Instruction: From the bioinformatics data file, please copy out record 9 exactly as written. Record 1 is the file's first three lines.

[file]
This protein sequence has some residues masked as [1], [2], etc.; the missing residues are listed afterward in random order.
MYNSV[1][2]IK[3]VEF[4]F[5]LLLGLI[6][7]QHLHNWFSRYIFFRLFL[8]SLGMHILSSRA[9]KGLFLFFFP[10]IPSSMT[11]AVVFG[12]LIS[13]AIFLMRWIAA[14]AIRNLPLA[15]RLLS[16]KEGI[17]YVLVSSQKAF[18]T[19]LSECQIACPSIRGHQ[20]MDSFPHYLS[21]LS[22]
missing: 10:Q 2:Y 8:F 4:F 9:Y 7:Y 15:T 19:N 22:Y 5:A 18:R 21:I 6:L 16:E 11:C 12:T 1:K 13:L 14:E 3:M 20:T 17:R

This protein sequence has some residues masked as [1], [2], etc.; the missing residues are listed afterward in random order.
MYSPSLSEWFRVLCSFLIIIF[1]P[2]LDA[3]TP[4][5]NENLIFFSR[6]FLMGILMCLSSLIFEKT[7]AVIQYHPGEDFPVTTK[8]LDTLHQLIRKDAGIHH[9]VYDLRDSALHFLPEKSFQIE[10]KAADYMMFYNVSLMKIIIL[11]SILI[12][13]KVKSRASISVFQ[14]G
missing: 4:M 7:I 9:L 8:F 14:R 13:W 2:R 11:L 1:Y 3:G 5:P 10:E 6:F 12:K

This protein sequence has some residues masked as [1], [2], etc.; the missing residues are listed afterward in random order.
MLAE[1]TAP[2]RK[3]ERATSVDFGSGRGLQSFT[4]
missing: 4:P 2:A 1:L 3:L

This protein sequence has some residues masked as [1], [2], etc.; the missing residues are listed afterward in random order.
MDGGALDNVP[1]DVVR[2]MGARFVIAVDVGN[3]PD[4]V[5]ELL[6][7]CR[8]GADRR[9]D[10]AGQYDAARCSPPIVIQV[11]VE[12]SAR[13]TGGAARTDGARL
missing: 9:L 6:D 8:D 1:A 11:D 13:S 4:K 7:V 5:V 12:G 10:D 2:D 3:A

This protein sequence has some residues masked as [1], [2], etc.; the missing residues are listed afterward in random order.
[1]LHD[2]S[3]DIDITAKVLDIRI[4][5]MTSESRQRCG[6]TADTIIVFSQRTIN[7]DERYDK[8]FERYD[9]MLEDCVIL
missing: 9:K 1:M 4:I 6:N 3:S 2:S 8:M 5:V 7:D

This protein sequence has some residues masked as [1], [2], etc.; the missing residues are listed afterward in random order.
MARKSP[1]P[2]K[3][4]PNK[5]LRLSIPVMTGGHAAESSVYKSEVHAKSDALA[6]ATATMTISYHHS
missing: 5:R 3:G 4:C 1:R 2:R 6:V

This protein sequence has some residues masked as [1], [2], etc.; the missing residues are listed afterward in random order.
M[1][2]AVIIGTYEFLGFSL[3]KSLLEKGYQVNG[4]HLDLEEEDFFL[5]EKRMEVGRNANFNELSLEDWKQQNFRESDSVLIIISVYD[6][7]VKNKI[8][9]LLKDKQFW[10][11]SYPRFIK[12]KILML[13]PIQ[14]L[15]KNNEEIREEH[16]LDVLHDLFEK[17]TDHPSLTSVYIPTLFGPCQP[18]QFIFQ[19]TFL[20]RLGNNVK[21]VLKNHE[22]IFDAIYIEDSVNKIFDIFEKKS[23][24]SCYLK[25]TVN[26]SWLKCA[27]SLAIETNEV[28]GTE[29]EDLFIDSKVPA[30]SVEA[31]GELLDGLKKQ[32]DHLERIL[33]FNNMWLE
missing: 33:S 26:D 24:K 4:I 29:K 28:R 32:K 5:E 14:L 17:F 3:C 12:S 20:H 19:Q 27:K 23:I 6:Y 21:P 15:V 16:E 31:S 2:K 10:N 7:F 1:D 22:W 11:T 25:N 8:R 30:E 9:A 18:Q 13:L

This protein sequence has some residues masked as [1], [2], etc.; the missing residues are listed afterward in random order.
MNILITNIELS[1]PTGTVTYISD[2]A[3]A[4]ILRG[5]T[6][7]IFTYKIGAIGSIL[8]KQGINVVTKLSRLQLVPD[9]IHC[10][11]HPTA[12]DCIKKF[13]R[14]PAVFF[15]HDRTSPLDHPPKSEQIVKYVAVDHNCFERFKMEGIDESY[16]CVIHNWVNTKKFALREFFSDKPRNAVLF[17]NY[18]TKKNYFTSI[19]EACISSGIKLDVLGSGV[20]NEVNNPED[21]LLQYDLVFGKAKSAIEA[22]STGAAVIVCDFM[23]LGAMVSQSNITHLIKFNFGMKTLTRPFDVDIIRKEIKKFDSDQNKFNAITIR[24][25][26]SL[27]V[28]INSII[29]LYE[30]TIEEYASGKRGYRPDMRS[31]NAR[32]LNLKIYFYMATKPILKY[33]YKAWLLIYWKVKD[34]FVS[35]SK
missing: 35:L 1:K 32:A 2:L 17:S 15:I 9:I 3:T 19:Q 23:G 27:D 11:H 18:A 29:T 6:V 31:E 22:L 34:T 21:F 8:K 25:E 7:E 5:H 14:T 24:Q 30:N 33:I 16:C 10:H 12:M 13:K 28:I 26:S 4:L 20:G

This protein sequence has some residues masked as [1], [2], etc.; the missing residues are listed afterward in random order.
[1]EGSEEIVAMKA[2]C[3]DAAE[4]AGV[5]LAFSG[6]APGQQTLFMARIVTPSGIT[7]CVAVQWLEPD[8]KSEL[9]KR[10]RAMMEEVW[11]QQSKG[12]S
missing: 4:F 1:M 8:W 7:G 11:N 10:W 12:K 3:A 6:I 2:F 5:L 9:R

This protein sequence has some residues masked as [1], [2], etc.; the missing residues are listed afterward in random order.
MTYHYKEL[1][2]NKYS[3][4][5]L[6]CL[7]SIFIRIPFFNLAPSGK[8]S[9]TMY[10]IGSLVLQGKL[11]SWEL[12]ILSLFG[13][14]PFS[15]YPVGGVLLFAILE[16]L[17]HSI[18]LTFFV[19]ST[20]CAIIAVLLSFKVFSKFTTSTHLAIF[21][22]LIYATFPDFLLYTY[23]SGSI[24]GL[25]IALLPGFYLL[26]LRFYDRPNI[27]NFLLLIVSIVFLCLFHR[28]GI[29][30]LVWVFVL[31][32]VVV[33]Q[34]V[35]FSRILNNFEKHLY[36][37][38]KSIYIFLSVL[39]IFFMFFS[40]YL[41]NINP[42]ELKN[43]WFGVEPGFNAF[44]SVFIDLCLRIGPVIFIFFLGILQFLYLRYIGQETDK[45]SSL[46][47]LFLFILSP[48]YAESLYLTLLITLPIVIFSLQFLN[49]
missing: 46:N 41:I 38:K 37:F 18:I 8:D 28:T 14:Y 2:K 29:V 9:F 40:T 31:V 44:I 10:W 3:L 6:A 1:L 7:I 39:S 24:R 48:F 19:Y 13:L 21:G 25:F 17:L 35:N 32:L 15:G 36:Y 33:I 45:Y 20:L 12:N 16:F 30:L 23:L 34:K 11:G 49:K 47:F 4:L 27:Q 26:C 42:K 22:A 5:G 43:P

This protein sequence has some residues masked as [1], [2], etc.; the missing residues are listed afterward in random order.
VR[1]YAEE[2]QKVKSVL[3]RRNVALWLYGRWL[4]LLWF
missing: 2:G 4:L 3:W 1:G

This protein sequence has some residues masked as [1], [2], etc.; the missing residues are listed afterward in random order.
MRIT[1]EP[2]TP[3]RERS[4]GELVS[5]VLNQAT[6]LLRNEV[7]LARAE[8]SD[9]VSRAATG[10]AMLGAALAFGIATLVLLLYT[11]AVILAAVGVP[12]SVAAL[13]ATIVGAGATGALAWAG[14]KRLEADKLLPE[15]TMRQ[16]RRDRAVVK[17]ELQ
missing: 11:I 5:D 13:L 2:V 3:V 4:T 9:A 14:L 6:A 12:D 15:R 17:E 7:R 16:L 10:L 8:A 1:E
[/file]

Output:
This protein sequence has some residues masked as [1], [2], etc.; the missing residues are listed afterward in random order.
[1]EGSEEIVAMKA[2]C[3]DAAE[4]AGV[5]LAFSG[6]APGQQTLFMARIVTPSGIT[7]CVAVQWLEPD[8]KSEL[9]KR[10]RAMMEEVW[11]QQSKG[12]S
missing: 4:F 1:M 8:W 7:G 11:N 10:W 12:K 3:A 6:I 2:F 5:L 9:R